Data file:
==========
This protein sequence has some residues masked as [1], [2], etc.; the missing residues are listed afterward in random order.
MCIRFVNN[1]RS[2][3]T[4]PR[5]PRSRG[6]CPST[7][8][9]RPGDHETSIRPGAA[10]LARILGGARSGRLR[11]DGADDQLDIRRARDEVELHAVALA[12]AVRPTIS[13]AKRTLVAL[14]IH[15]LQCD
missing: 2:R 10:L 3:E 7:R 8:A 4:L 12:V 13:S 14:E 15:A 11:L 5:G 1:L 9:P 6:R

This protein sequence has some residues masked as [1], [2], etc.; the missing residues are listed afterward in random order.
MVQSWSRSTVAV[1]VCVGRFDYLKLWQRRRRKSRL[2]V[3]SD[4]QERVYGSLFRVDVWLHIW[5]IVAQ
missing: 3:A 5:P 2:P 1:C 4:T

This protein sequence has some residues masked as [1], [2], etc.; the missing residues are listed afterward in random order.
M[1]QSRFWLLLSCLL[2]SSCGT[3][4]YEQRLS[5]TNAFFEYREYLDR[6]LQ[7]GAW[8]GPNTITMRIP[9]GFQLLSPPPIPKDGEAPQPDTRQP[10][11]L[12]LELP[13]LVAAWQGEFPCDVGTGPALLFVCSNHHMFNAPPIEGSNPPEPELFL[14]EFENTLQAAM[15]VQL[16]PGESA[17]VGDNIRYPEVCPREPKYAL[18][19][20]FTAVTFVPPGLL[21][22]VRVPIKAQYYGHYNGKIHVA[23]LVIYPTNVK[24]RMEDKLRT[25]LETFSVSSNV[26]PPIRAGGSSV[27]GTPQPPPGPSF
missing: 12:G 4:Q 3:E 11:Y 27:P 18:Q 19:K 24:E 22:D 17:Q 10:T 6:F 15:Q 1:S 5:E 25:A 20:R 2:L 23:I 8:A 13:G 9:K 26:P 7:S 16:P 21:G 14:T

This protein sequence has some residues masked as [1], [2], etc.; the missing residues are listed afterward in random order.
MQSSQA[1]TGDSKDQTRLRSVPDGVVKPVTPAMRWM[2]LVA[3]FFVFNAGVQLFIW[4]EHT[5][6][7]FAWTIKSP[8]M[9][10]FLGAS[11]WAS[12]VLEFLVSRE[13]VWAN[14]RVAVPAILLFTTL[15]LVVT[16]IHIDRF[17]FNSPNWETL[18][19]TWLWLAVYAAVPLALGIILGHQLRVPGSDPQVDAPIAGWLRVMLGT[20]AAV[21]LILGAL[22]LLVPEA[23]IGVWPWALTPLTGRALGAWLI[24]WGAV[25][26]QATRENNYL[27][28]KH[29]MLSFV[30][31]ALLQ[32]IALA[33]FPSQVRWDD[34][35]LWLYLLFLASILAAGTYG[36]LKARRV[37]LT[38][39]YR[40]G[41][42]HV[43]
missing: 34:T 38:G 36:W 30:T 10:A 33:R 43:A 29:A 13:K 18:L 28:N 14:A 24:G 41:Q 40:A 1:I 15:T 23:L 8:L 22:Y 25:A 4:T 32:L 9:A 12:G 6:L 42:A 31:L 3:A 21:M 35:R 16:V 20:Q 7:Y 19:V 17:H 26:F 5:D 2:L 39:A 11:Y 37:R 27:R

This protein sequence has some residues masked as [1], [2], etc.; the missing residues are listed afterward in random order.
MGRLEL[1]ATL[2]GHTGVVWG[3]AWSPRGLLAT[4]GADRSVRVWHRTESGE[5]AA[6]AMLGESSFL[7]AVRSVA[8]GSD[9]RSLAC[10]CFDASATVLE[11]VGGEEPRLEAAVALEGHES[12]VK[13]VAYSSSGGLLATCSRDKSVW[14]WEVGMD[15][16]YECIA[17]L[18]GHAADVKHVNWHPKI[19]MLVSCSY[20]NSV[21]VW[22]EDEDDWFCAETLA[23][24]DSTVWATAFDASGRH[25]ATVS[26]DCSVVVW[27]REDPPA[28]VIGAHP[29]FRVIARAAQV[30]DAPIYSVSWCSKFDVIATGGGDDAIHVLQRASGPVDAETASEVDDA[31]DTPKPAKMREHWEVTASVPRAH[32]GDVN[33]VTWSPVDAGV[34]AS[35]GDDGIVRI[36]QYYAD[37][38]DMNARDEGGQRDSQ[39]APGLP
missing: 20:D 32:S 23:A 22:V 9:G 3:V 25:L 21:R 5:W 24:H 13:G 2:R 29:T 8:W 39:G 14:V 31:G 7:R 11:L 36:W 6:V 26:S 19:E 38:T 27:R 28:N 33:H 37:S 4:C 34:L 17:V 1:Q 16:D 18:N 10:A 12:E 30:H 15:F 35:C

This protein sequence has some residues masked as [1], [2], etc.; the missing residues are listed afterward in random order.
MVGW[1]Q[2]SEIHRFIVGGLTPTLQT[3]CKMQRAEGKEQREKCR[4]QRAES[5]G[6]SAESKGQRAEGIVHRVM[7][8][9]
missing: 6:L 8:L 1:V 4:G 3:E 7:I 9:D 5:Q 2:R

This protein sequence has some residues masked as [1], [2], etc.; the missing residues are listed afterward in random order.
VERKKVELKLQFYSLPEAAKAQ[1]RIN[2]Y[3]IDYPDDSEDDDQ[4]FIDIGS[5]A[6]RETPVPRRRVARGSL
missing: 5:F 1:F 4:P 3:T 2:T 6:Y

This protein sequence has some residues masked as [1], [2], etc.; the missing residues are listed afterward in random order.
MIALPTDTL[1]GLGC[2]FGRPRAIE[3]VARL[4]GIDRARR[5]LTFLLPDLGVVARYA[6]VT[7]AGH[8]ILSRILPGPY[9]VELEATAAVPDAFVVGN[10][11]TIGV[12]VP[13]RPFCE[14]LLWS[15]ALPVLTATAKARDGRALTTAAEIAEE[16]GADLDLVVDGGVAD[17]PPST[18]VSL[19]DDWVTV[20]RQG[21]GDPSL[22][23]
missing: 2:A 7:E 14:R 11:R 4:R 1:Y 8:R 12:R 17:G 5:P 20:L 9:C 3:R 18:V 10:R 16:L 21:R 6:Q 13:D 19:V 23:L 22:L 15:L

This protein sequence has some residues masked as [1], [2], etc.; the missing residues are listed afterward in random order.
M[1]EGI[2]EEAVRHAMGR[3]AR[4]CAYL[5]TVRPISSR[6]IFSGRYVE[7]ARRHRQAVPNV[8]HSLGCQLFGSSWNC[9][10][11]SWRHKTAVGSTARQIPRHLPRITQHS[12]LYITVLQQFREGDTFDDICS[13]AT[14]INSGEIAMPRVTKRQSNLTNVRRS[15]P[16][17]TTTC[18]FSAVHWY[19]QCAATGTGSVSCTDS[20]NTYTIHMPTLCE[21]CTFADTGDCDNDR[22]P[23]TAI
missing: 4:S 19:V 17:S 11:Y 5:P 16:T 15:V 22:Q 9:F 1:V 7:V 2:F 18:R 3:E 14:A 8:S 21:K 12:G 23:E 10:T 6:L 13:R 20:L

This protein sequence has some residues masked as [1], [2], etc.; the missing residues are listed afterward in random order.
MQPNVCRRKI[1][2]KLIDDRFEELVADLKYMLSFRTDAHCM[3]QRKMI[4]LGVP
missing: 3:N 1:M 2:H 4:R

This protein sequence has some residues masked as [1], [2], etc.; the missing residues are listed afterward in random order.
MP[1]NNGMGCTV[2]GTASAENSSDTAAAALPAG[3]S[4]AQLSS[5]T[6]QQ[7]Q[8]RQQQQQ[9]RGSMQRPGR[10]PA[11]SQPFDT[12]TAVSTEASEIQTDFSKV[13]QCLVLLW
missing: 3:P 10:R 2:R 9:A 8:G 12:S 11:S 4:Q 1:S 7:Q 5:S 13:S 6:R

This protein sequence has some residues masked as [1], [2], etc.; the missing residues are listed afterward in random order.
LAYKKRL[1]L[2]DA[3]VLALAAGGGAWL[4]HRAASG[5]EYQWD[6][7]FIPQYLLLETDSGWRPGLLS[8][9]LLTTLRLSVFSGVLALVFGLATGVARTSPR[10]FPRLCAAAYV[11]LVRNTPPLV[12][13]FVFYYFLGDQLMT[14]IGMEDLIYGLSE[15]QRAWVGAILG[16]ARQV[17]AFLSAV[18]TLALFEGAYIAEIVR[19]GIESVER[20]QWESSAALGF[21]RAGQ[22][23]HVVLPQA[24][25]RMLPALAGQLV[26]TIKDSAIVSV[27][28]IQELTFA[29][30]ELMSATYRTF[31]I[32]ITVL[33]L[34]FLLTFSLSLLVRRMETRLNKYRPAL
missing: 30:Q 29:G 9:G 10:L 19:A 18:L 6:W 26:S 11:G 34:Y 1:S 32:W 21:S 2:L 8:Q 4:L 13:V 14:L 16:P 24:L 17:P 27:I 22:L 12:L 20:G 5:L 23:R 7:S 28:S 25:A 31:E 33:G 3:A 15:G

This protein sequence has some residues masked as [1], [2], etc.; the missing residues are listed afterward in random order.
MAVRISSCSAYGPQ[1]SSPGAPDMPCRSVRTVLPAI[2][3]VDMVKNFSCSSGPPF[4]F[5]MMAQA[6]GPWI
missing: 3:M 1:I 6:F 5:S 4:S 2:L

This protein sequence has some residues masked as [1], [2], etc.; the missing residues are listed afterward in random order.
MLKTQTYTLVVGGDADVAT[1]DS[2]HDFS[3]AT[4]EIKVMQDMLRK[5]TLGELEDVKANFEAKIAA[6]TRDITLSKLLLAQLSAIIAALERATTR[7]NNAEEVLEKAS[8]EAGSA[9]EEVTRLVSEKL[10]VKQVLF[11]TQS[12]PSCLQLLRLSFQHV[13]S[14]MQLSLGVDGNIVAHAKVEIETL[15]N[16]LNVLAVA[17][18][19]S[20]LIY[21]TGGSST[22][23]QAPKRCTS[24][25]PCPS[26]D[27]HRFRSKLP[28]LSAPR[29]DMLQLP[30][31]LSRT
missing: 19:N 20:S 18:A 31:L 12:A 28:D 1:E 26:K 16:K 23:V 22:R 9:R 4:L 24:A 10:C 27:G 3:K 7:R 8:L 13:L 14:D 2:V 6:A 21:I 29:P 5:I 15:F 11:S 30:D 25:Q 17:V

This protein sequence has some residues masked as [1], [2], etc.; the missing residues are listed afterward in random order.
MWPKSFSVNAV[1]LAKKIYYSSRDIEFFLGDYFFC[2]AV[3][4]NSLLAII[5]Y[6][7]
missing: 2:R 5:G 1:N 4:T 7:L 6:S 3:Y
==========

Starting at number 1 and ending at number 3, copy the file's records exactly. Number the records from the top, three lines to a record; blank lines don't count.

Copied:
This protein sequence has some residues masked as [1], [2], etc.; the missing residues are listed afterward in random order.
MCIRFVNN[1]RS[2][3]T[4]PR[5]PRSRG[6]CPST[7][8][9]RPGDHETSIRPGAA[10]LARILGGARSGRLR[11]DGADDQLDIRRARDEVELHAVALA[12]AVRPTIS[13]AKRTLVAL[14]IH[15]LQCD
missing: 2:R 10:L 3:E 7:R 8:A 4:L 12:V 13:S 14:E 15:A 11:L 5:G 1:L 9:P 6:R

This protein sequence has some residues masked as [1], [2], etc.; the missing residues are listed afterward in random order.
MVQSWSRSTVAV[1]VCVGRFDYLKLWQRRRRKSRL[2]V[3]SD[4]QERVYGSLFRVDVWLHIW[5]IVAQ
missing: 3:A 5:P 2:P 1:C 4:T

This protein sequence has some residues masked as [1], [2], etc.; the missing residues are listed afterward in random order.
M[1]QSRFWLLLSCLL[2]SSCGT[3][4]YEQRLS[5]TNAFFEYREYLDR[6]LQ[7]GAW[8]GPNTITMRIP[9]GFQLLSPPPIPKDGEAPQPDTRQP[10][11]L[12]LELP[13]LVAAWQGEFPCDVGTGPALLFVCSNHHMFNAPPIEGSNPPEPELFL[14]EFENTLQAAM[15]VQL[16]PGESA[17]VGDNIRYPEVCPREPKYAL[18][19][20]FTAVTFVPPGLL[21][22]VRVPIKAQYYGHYNGKIHVA[23]LVIYPTNVK[24]RMEDKLRT[25]LETFSVSSNV[26]PPIRAGGSSV[27]GTPQPPPGPSF
missing: 12:G 4:Q 3:E 11:Y 27:P 18:Q 19:K 24:E 22:D 17:Q 10:T 6:F 15:Q 1:S 5:E 25:A 20:R 2:L 23:I 8:A 13:G 9:K 26:P 7:S 16:P 21:G 14:T